Large, multidomain RNA molecules are generally thought to fold following multiple pathways down rugged landscapes populated with intermediates and traps. A challenge to understanding RNA folding reactions is the complex relationships that exist between the structure of the RNA and its folding landscape. The identification of intermediate species that populate folding landscapes and characterization of elements of their structures are the key components to solving the RNA folding problem. This review explores recent studies that characterize the dominant pathways by which RNA folds, structural and dynamic features of intermediates that populate the folding landscape, and the energy barriers that separate the distinct steps of the folding process.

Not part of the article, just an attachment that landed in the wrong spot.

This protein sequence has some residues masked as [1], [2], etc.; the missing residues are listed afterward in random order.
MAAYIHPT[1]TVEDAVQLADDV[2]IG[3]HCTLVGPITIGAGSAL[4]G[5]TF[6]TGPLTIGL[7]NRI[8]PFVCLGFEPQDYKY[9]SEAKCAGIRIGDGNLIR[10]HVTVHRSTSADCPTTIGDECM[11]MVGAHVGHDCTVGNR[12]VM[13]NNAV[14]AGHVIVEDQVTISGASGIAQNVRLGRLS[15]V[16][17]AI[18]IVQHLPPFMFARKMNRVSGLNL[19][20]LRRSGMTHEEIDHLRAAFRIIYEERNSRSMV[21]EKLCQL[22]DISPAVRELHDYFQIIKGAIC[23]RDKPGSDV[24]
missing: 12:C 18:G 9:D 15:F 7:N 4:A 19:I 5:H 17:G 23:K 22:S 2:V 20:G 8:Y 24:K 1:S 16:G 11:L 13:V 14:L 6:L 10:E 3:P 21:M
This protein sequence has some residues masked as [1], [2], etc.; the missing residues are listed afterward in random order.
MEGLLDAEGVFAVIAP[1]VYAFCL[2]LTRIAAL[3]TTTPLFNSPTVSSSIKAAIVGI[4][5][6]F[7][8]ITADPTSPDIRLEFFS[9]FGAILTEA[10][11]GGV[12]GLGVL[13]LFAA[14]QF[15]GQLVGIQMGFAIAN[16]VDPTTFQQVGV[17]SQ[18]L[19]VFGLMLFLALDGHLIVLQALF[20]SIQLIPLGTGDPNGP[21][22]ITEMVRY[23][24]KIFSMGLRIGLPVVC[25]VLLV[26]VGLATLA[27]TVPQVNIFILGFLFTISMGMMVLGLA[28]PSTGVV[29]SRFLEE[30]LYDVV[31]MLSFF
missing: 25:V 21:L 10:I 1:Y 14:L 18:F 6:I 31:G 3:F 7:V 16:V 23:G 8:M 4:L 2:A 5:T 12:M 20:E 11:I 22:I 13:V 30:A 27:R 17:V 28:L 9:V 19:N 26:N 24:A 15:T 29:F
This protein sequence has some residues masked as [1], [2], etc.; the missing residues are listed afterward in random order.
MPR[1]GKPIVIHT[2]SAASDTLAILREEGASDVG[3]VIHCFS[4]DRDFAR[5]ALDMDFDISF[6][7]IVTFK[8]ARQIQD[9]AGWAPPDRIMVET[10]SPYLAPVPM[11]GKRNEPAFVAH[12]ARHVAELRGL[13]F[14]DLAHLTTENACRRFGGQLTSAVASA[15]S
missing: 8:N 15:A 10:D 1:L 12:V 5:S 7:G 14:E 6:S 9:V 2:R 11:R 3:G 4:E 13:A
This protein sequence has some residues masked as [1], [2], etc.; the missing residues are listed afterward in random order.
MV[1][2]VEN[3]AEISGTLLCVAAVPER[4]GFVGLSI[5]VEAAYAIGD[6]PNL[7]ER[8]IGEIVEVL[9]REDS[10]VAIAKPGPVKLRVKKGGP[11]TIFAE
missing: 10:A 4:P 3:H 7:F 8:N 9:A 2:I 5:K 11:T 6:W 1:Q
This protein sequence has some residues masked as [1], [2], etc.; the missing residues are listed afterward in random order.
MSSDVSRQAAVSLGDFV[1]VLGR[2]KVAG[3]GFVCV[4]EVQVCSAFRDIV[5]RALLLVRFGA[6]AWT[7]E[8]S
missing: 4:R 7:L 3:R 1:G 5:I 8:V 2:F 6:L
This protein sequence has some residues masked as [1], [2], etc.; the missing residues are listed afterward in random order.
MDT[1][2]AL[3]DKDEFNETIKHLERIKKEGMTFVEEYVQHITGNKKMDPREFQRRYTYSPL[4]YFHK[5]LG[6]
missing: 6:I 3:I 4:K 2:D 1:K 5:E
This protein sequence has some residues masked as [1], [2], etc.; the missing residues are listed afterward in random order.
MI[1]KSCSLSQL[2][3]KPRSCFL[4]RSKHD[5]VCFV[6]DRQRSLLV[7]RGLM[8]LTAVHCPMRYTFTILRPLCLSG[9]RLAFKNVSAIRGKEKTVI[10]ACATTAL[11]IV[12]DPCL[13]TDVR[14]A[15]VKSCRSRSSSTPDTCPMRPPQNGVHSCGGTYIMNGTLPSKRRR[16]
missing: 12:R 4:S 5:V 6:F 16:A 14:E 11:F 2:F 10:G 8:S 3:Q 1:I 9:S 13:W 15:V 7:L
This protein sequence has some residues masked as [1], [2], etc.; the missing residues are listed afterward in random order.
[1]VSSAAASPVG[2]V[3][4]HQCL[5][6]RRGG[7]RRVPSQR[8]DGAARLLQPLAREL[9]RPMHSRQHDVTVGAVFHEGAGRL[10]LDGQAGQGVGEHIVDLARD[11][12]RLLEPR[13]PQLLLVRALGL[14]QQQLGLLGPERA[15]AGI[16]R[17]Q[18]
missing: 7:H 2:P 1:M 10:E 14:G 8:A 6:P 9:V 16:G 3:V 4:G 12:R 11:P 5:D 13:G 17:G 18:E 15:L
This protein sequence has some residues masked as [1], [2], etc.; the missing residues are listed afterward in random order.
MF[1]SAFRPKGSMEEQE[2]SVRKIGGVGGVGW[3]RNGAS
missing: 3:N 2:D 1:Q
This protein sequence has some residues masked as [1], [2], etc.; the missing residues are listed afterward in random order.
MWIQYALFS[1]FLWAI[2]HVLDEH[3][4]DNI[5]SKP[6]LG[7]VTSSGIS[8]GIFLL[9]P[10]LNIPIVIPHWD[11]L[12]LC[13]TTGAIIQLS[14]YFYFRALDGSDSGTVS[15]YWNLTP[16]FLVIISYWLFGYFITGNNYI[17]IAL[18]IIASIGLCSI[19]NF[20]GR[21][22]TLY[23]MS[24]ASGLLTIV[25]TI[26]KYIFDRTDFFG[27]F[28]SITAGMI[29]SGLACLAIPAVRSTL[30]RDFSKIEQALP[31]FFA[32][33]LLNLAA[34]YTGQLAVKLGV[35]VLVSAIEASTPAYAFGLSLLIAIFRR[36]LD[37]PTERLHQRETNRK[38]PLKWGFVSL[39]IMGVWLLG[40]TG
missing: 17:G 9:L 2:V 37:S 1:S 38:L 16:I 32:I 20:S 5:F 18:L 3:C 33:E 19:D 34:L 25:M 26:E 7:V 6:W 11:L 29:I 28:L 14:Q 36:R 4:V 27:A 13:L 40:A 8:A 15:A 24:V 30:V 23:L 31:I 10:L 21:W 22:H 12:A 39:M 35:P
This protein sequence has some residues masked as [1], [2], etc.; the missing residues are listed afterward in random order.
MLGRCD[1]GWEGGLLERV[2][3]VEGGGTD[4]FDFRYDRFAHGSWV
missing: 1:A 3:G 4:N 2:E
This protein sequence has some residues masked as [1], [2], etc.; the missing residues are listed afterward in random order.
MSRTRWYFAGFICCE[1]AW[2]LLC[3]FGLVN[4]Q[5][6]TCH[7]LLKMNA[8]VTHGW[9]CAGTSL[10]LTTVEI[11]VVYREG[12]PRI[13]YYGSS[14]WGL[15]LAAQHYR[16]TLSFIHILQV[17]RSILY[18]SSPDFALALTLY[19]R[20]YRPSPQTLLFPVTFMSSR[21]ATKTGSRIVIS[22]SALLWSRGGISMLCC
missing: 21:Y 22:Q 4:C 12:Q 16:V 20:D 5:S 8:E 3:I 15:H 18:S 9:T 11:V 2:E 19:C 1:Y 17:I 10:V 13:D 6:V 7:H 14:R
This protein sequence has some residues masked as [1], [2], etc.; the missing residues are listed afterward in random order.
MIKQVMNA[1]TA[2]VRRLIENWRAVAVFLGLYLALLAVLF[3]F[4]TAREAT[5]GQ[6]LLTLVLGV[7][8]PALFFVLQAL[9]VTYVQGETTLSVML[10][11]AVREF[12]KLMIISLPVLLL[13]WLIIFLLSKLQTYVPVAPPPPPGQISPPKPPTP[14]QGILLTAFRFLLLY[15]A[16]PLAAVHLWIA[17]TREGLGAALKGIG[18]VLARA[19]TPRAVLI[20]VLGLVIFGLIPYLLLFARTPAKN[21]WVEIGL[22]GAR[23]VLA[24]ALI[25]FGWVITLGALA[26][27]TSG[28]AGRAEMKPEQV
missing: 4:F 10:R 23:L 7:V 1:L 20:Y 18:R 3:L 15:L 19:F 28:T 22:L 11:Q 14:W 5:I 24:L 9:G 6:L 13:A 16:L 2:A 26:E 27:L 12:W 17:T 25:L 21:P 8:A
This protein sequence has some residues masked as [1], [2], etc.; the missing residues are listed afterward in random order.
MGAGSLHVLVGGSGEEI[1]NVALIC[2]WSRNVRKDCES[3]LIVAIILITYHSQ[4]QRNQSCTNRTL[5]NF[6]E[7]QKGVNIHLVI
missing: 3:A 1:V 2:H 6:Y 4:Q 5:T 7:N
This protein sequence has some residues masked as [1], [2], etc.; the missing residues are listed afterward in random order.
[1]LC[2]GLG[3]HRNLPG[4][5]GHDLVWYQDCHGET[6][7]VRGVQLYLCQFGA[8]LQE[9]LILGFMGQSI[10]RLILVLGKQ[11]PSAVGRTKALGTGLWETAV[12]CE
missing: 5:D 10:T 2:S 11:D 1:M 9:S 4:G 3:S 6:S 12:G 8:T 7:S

ASJC Scopus subject areas
- Analytical Chemistry